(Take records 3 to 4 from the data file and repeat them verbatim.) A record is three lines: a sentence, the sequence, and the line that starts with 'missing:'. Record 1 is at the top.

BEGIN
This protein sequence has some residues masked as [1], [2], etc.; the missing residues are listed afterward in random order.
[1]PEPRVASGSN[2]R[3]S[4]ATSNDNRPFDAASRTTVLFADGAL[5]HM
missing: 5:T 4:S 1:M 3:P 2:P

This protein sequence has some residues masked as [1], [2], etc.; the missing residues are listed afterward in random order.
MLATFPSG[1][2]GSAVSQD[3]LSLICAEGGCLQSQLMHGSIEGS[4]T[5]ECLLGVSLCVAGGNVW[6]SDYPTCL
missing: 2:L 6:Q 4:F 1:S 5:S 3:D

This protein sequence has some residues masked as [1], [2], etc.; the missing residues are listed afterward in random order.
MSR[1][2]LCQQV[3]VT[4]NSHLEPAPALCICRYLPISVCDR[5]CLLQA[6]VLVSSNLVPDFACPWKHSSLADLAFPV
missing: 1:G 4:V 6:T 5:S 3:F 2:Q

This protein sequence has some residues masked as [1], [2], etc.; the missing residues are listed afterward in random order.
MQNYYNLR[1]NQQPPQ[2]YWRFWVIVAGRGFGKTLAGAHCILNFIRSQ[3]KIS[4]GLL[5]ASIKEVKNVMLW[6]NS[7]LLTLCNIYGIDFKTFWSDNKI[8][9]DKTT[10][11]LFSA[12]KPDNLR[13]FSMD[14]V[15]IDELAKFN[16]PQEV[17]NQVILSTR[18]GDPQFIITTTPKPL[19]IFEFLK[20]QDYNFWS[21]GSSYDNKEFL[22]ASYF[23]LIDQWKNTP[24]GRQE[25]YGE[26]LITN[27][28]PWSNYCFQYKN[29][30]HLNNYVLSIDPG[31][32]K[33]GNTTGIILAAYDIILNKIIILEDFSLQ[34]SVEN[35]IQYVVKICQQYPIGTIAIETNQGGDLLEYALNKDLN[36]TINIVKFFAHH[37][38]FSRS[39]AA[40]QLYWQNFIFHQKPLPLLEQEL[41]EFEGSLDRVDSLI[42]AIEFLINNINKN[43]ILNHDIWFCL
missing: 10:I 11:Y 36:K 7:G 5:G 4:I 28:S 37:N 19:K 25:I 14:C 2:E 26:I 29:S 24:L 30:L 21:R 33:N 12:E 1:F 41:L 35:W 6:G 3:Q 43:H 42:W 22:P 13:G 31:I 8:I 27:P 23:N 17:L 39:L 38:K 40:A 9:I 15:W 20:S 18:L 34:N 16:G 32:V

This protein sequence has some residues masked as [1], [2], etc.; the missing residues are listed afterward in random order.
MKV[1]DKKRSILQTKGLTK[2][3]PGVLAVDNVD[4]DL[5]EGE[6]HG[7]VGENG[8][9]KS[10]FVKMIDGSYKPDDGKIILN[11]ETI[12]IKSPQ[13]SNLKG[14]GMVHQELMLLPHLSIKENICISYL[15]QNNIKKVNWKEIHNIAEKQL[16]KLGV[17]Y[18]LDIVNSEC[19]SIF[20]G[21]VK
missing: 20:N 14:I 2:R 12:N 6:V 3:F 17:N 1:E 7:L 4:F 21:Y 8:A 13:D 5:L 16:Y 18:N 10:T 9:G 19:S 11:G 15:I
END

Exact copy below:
This protein sequence has some residues masked as [1], [2], etc.; the missing residues are listed afterward in random order.
MSR[1][2]LCQQV[3]VT[4]NSHLEPAPALCICRYLPISVCDR[5]CLLQA[6]VLVSSNLVPDFACPWKHSSLADLAFPV
missing: 1:G 4:V 6:T 5:S 3:F 2:Q

This protein sequence has some residues masked as [1], [2], etc.; the missing residues are listed afterward in random order.
MQNYYNLR[1]NQQPPQ[2]YWRFWVIVAGRGFGKTLAGAHCILNFIRSQ[3]KIS[4]GLL[5]ASIKEVKNVMLW[6]NS[7]LLTLCNIYGIDFKTFWSDNKI[8][9]DKTT[10][11]LFSA[12]KPDNLR[13]FSMD[14]V[15]IDELAKFN[16]PQEV[17]NQVILSTR[18]GDPQFIITTTPKPL[19]IFEFLK[20]QDYNFWS[21]GSSYDNKEFL[22]ASYF[23]LIDQWKNTP[24]GRQE[25]YGE[26]LITN[27][28]PWSNYCFQYKN[29][30]HLNNYVLSIDPG[31][32]K[33]GNTTGIILAAYDIILNKIIILEDFSLQ[34]SVEN[35]IQYVVKICQQYPIGTIAIETNQGGDLLEYALNKDLN[36]TINIVKFFAHH[37][38]FSRS[39]AA[40]QLYWQNFIFHQKPLPLLEQEL[41]EFEGSLDRVDSLI[42]AIEFLINNINKN[43]ILNHDIWFCL
missing: 10:I 11:Y 36:K 7:G 5:G 4:I 28:S 37:N 19:K 25:I 14:C 2:E 26:I 29:S 24:L 30:L 21:R 33:N 12:E 1:F 41:L 35:W 6:G 3:Q 43:H 42:W 22:P 13:G 31:I 8:I 27:P 23:N 17:L 39:L 38:K 40:A 9:I 15:W 20:S 18:L 34:N 16:G 32:V